Our top tips to get the best out of your wine…
Last month, our lovely caterers, Ampersand arranged for one of their wine suppliers, Jascots Wine Merchants to come and meet the catering and events team here at BMA House and spend an afternoon teaching us about how wine is made, how different regions affect the taste of wines and most importantly to us (and you!) how to best pair wines with food.
We started with a brief overview on the climate and how a cool climate produces fresher, more acidic wines and warm climates create a bolder flavoured wine. This is mostly due to how ripe the grapes can become in different countries. Most wine producing countries lie between 30 – 50 degrees latitude as wines grown in a climate too cool are typically too acidic and wines grown in overly hot temperatures are generally too sweet and cloying. You need a balance between sweetness and acidity.
Next came the tasting where we tried four wines and paired them with sweet, savoury, spicy and bitter foods to see how this changed the taste of both elements. When tasting a wine it is useful to first assess the colour, swirl the wine in the glass to release the aromas, sniff it briefly and then taste. Assessing the notes on the nose and tongue, and finally consider the quality. A basic rule of thumb is to compliment the characteristics of the wine to the food and counterbalance any overpowering characteristics of either. For example, salt softens the tannins in wine, so a steak for instance is well paired with a Cabaret Sauvignon which is high in tannins.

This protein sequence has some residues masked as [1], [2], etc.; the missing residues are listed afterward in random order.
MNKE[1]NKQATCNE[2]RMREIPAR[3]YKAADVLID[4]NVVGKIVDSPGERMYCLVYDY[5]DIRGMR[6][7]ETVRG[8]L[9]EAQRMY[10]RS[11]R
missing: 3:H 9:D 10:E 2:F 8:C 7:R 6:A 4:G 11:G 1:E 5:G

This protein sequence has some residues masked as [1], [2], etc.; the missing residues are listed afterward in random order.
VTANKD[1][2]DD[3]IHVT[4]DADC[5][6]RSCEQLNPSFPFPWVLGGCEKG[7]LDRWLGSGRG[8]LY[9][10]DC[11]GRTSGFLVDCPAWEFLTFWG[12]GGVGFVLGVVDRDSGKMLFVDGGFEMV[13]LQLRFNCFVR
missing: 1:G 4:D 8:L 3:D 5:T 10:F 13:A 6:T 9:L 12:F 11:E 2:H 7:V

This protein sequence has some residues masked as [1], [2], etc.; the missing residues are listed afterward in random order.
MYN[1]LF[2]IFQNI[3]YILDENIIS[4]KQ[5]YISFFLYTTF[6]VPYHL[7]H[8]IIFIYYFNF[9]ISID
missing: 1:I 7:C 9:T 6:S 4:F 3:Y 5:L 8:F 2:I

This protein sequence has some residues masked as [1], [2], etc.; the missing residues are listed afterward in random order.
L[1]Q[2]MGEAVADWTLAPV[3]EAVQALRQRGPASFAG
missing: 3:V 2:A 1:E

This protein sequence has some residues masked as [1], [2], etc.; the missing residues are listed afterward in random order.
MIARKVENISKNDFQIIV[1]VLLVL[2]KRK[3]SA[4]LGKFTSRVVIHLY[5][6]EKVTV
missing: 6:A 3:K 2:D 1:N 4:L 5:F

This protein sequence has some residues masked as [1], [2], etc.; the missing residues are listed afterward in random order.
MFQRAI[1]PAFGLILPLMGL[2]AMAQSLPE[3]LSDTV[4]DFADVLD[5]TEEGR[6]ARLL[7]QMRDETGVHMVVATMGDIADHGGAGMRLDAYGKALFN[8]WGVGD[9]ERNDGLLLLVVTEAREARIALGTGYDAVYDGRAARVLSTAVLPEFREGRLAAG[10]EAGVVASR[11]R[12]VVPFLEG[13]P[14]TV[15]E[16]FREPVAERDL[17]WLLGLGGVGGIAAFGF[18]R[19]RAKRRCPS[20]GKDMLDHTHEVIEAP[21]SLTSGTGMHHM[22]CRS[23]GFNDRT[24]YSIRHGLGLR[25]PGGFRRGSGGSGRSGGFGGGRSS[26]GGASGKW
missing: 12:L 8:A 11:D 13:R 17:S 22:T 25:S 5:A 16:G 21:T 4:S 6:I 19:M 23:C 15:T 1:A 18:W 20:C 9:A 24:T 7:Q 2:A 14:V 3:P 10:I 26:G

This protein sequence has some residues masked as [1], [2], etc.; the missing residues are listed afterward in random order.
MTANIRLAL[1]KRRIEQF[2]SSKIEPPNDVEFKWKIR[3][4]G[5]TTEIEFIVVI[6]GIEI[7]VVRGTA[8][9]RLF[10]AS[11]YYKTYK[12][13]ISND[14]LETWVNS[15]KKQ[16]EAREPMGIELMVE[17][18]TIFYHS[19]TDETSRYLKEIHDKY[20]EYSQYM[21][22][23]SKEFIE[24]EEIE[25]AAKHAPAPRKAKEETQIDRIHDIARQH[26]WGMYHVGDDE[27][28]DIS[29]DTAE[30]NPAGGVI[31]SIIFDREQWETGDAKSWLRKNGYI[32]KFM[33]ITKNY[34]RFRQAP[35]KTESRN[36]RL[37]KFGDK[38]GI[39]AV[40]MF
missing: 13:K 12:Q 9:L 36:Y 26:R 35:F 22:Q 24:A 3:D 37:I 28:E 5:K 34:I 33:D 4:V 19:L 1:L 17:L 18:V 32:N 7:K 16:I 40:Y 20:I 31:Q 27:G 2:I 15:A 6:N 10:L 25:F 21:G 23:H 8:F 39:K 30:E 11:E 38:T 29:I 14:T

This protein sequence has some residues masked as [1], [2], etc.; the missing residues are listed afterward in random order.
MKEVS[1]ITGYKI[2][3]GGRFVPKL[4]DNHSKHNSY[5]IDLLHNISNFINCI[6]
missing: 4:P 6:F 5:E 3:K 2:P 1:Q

Despite the ‘rules’ of pairing, we all enjoyed different wines and combinations, illustrating that wine is a very personal preference and although we can appreciate wine with a degree of detachment and assess it for its quality, when enjoying wine with a meal, these are just guidelines which when recommended, can make a difference to the overall taste of a meal.
Finally, we went through our wine list and dinner menus to pair both together including our Bodega Sendero Royal Lacrimus, Rioja with our Roast Rump of Southdown Lamb main course and our crisp Marterey Chardonnay with our Tomato Tart Tatin starter.
Our top wine picks:
Chablis Louis Robin, Burgundy, France, 2014 –This classic Chablis is packed with flavours of green apple and ripe zesty citrus notes, it goes really well with a variety of seafood dishes due to the acidity of the wine cutting through the oil of the fish. This wine offers a refreshing alternative to what most people characteristically think of as a ‘Chardonnay’ i.e stone or tropical fruits notes and oak matured.
Pinot Noir Reserva, Vina Mar, Casablanca, Chile, 2014 – A favourite of mine, the light and elegant light bodied red full of fruity flavours is the perfect red to enjoy with or without food. Not too high on tannins, it makes a great wine to enjoy alone but won’t over power a lighter meal like roasted pork or salmon.
All our events team are trained in wine and food pairing and both Hannah and Maxine hold certificates from the Wine and Spirits Education Trust.
To view our current menu and wine list, please click here: www.bmahouse.org.uk/conferences-meetings/food-drink
For a further overview of wine styles and tasting notes, this book makes for a really interesting read:
Written by Hannah Anderson & Maxine Reynolds
Contact us on 020 7874 7020 or email firstname.lastname@example.org
BMA House, Tavistock Square, London, WC1H 9JP